292 Mass. 313

September 17, 1935 - October 31, 1935

Court Below: Superior Court, Berkshire County

Present: Rugg, C.J., Pierce, Field, Lummus, & Qua, JJ.

Negligence, Bus, Motor vehicle, In use of way.

A common carrier by motor bus could be found negligent toward a passenger injured through the driver's excessive speed in approaching an intersection of streets and his sudden stopping to avoid collision with another vehicle having the right of way under G. L. (Ter. Ed.) c. 89, § 8; and it was no defence to an action by the passenger that the driver of the other vehicle also was negligent, or that he had created an emergency, if the driver of the bus did not use due care in dealing with it.

TORT. Writ dated April 27, 1933.

The action was tried in the Superior Court before T. J. Hammond, J. There was a verdict for the plaintiff in the sum of $1,000. The defendant alleged exceptions.

W. J. Donovan, for the defendant.

H. L. Harrington, for the plaintiff.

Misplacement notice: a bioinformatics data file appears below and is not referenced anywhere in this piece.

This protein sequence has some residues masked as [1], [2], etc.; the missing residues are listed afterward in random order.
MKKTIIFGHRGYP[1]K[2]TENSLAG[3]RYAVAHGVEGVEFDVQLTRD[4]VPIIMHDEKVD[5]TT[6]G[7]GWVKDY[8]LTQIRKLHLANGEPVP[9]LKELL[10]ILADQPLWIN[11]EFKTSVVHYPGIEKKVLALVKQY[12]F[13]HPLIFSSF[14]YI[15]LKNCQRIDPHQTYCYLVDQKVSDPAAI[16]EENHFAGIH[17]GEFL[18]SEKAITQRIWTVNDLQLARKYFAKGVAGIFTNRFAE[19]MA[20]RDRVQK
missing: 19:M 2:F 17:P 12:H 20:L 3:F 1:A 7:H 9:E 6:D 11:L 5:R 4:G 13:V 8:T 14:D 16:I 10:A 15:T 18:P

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RUGG, C.J. This is an action of tort to recover compensation for personal injuries alleged to have been sustained by the plaintiff through the negligence of an agent of the defendant. It was tried with another action brought by the same plaintiff against one Godino, the owner and operator of an automobile. There was evidence sufficient to establish these facts: The defendant was a common carrier of passengers for hire, operating a seven passenger sedan automobile called a bus. The plaintiff, at about four o'clock in the afternoon of a December day in 1932, paid her fare and took a seat in the bus, then stationed on the northerly side of Main Street in North Adams and distant almost the length of one of the defendant's regular buses from the easterly curb line of Holden Street. Main Street was about sixty feet in width from curb to curb and its course was east and west. Holden Street started at Main Street, extended northerly, and was twenty-nine and one half feet in width from curb to curb. This intersection was not controlled by a traffic signal, nor was a police officer directing traffic at the time. It was in the business district of the city. The plaintiff testified that the bus operator waited five minutes after the usual time before commencing the trip; that "he started fast," "started up rather quick"; that the bus, at the time it crossed the east curb line of Holden Street projected southerly, was moving about twenty-five to thirty miles an hour; that when the bus had "proceeded a few feet into the Holden Street intersection she observed the Godino automobile" about fifteen feet "distant north and west of the point where the center lines of the two streets met proceeding toward Holden Street"; that when, she first saw the Godino car it was about fifteen feet from the bus and north of the center line of Main Street and "we were ready to jump into it, when the bus was ready to hit it. He [the operator of the bus] threw the brakes on and I don't know much then"; that the bus in travelling a distance of twenty-five or thirty feet acquired a speed of twenty-five or thirty miles an hour; that she "did not see the cars come together"; that the crash of the collision was terrific; that the setting of the